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44.3waller - Imagining and Promoting the Small-Town Theater...

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© 2005 by the University of Texas Press, P.O. Box 7819, Austin, TX 78713-7819 Cinema Journal 44, No. 3, Spring 2005 3 Imagining and Promoting the Small-Town Theater by Gregory A. Waller Abstract: This essay examines the small-town theater as business strategy, local institution, and culturally resonant myth in the early 1930s, focusing on trade press discourse and a series of stories published in the Saturday Evening Post that con- cern the operation of a movie theater in a small Indiana town. The key man of the picture business, now and always, is the exhibitor. “The Road to the Public,” Exhibitors Herald-World , October 4, 1930 We are for the exhibitor, first, last and always, but we would not say that the exhibitor has not been to blame for many of his own troubles. “Skies Look Brighter for the Independent Producer,” Billboard , March 8, 1930 The two hundred–seat Llamarada Theater in Hilltown, Indiana, unquestionably stands as one of the most well-documented small-town movie theaters of the early 1930s. Owned and operated by a locally born and raised man who had been exhib- iting films in Hilltown since the nickelodeon era, the state-of-the-art Llamarada was built in 1930 and managed to remain solvent throughout the Depression and independent despite the efforts of regional theater chains to dominate exhibition in the Midwest. From existing records, we know a good deal about the size and makeup of the Llamarada’s staff, the managerial and programming policies of its owner-operator, and, most important, its audience and its place in Hilltown as “an institution, an important part of the community.” 1 The problem—or at least the apparent problem—is that the Llamarada Theater and Hilltown, Indiana, are fictional constructs, created by Margaret Weymouth Jackson for a series of five stories published in the Saturday Evening Post be- tween August and October 1930. 2 That the stories are fiction does not negate their historical value—or, for that matter, that of the many other movie-related works of fiction published in the Post during this period. In fact, the Llamarada stories are an important, overlooked resource, which, when read in the context of the motion picture trade press, can help us analyze the small-town theater as concrete practice, business strategy, and culturally resonant myth, particularly during the first years of the Depression. Focusing on the audiences as well as the entertainment providers, this historically specific analysis will underscore even Gregory A. Waller is chair of the Department of Communication and Culture at Indiana University. His publications include Main Street Amusements: Movies and Commercial En- tertainment in a Southern City, 1896–1930 (Smithsonian Institution Press, 1995) and Moviegoing in America (Blackwell, 2002).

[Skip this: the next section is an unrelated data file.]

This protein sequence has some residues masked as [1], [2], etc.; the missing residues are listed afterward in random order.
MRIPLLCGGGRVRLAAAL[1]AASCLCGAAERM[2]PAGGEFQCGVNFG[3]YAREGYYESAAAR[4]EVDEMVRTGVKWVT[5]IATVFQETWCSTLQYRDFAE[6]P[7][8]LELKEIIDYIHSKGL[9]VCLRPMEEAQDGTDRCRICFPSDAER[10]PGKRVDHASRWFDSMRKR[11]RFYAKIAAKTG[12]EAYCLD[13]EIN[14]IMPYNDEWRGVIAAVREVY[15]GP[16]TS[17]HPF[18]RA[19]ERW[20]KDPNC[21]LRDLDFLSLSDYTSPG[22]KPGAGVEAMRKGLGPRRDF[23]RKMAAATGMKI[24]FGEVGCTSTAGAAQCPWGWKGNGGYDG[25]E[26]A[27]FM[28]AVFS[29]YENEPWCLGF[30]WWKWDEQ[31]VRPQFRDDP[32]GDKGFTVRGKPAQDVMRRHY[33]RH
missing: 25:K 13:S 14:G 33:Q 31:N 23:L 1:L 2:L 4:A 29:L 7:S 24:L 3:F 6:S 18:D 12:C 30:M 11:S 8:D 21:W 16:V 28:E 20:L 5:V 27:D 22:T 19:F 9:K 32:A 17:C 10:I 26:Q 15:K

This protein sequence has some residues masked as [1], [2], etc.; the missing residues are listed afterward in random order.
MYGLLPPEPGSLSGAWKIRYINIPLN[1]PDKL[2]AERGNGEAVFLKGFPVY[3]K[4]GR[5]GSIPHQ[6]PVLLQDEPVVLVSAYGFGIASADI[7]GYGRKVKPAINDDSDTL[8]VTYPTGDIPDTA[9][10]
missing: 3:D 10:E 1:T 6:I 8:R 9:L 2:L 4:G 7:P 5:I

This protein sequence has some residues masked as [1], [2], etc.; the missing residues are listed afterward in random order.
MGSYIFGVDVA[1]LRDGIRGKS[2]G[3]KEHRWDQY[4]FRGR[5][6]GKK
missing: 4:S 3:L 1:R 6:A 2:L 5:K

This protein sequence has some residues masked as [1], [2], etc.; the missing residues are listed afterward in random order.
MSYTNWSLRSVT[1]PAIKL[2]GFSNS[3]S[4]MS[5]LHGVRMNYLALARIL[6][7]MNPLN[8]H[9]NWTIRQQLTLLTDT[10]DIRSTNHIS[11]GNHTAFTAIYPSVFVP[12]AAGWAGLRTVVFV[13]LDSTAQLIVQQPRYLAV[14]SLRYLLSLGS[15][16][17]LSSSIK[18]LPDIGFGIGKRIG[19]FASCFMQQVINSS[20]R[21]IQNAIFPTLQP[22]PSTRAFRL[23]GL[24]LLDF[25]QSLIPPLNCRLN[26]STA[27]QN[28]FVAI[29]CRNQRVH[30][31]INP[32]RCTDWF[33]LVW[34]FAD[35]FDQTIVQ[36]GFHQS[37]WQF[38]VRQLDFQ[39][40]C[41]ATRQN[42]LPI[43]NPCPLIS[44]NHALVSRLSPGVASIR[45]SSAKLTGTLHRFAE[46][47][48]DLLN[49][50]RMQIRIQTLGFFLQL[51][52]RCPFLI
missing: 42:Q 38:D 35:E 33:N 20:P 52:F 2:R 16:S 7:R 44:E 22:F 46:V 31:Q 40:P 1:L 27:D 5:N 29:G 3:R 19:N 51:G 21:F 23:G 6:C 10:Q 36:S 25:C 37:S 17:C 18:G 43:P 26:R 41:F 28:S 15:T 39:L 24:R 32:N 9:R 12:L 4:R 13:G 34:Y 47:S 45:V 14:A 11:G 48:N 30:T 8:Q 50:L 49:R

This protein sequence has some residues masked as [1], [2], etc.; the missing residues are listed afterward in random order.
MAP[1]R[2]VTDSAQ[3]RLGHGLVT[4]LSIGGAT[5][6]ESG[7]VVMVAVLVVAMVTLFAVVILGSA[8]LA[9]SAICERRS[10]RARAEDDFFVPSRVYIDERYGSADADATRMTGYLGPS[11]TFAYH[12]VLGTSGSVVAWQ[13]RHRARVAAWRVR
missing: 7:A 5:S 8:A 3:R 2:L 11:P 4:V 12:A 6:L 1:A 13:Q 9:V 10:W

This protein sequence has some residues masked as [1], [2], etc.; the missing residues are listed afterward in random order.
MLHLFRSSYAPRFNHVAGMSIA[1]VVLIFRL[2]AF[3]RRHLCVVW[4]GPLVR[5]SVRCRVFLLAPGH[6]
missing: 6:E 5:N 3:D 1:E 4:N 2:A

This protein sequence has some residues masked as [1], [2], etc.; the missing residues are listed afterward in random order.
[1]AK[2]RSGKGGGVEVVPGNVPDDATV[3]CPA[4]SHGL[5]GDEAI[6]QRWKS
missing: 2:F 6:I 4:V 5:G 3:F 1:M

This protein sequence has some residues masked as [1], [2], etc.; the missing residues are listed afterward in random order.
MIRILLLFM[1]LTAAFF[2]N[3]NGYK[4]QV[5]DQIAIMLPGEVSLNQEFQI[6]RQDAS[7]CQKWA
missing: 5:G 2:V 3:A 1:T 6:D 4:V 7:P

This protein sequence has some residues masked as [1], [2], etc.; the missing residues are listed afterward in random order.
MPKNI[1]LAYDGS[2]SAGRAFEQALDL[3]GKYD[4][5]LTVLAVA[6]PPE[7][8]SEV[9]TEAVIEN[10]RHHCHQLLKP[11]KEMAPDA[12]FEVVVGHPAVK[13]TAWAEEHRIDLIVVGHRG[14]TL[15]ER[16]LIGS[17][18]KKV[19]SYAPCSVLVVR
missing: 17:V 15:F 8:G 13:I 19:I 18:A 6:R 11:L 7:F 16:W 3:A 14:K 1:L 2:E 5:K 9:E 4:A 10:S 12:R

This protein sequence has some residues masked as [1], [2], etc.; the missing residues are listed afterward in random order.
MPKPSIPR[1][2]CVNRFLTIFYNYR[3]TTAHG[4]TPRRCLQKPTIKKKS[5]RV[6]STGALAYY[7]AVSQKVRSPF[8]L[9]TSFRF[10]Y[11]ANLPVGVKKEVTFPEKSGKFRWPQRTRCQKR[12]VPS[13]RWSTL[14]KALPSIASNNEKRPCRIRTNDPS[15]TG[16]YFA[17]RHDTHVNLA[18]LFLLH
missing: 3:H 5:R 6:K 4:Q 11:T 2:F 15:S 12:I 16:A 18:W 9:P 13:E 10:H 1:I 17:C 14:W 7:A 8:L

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4 Cinema Journal 44, No. 3, Spring 2005 as it problematizes the role of the local, a topic of considerable import across twentieth-century media history.
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